We got one with our VMC last summer, and it totals about $10,000 from Haas. We have yet to even use it. It’s nice to have, but not a necessity. You can always put a manual indexer or rotary table on your mill. Odds are any 4th axis work you do is indexing, not contouring.
Update to my other post, now that I saw the budget… CNCMasters has a Supra CNC which is a more familiar bridgport like knee type mill. A big package is around $10k, add a bunch of tooling and extras (MasterCAM) and you’ll be right there around $20k.
I’d go for a Haas TM-1
You’d be getting a very versatile machine–something with a lot more power and speed than a knee mill, or a benchtop machine. It has the advantages a knee mill has, in that it’s got a large table, is familiar (mostly) and can be operated via handwheels, just like a manual mill.
We have a Haas VF-1, which is a machine geared more towards production, but it has the same control. The Haas control is very easy to use, and comes with templates to help you write code, and “quick code” that you can program most simple parts just by entering values into data boxes.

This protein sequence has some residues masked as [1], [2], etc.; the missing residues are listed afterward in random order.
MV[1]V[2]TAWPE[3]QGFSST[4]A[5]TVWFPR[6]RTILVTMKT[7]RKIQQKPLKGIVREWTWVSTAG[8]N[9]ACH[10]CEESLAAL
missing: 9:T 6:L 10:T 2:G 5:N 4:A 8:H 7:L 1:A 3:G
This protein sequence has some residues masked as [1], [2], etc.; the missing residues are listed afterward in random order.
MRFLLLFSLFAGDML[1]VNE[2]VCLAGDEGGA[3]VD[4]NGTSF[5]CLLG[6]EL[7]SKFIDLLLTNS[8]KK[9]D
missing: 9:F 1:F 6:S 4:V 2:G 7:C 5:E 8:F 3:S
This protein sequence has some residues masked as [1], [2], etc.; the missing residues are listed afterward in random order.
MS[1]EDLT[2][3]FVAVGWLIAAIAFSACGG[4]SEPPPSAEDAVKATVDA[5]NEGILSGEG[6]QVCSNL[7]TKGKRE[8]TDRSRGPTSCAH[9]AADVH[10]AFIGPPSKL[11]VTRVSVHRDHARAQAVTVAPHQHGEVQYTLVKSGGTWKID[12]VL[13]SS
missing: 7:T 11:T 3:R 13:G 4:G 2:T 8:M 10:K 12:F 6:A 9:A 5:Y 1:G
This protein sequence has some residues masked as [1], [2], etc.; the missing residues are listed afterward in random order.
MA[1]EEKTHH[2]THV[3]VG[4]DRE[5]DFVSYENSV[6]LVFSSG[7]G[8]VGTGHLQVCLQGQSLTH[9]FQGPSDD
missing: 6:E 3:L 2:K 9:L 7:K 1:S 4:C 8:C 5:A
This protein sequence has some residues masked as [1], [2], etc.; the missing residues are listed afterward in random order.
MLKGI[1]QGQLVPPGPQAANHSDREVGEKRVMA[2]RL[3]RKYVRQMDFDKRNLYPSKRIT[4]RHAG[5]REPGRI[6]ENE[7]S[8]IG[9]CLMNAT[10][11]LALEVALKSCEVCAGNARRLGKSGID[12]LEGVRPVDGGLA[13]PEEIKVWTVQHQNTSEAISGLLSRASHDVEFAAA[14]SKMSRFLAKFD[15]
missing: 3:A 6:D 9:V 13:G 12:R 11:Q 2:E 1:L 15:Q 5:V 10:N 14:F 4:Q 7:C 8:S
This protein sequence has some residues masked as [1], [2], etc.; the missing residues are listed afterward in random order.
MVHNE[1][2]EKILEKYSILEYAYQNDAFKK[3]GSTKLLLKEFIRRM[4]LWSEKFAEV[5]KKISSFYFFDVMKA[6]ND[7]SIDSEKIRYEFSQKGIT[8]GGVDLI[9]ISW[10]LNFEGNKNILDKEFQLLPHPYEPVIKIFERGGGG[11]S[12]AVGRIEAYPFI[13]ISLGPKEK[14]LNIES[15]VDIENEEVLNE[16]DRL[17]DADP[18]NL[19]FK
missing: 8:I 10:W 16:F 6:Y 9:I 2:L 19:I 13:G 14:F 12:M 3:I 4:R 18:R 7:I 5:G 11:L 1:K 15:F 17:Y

Out the door you’re looking at somewhere between $28,000 and $36,000 depending on the options you choose. Haas offers a educational discount as well, I believe. Probably 5-10%.
For tooling I’d say you’re looking at around $4,000-$5,000. You can spend a lot more, or a lot less, but for tooling that will actually take advantage of the capabilities of your machine, I’d say around $5,000.
There’s a lot of variables to consider. I spent a LOT of time researching every manufacturer out there when we were going through this process. Literally months of time sorting through all the information out there. It can be very daunting. Let me know if you have any questions. I’d be happy to help you out.
 as Doug says, be sure to budget for CAM as well. You can’t run the machine very well without CAM. We use MasterCAM also. I’ve tried CAMWorks and GibbsCAM, but I find MasterCAM the easiest. I think it is right about at $1k for an educational license like he mentioned.
Ok thank you very much for help/suggestions. Yes just from a lot of personal research I have done already I can tell the the extent of research that is good to have. I will definitely keep in touch with questions as they come up. One thing I saw on the TM-1 is an option of CT or BT taper type, what do those mean?
CT taper is common in the US. BT is in the rest of the world.
The short answer is they are interchangeable. As you are in the US, you’ll buy a CT taper because it’s the standard. The actual taper on the toolholder/spindle is identical. The only difference has to do with the drive dogs on the spindle face, and the thread on the rear for the pull-stud is metric on a BT holder.